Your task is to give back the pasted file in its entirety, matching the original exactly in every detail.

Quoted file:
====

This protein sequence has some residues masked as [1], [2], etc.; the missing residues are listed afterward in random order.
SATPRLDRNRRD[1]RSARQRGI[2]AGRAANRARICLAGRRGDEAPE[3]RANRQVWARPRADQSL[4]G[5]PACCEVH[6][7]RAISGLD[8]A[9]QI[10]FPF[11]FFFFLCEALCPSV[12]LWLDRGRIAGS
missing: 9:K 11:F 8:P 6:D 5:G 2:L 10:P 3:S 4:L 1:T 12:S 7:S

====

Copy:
This protein sequence has some residues masked as [1], [2], etc.; the missing residues are listed afterward in random order.
SATPRLDRNRRD[1]RSARQRGI[2]AGRAANRARICLAGRRGDEAPE[3]RANRQVWARPRADQSL[4]G[5]PACCEVH[6][7]RAISGLD[8]A[9]QI[10]FPF[11]FFFFLCEALCPSV[12]LWLDRGRIAGS
missing: 9:K 11:F 8:P 6:D 5:G 2:L 10:P 3:S 4:L 1:T 12:S 7:S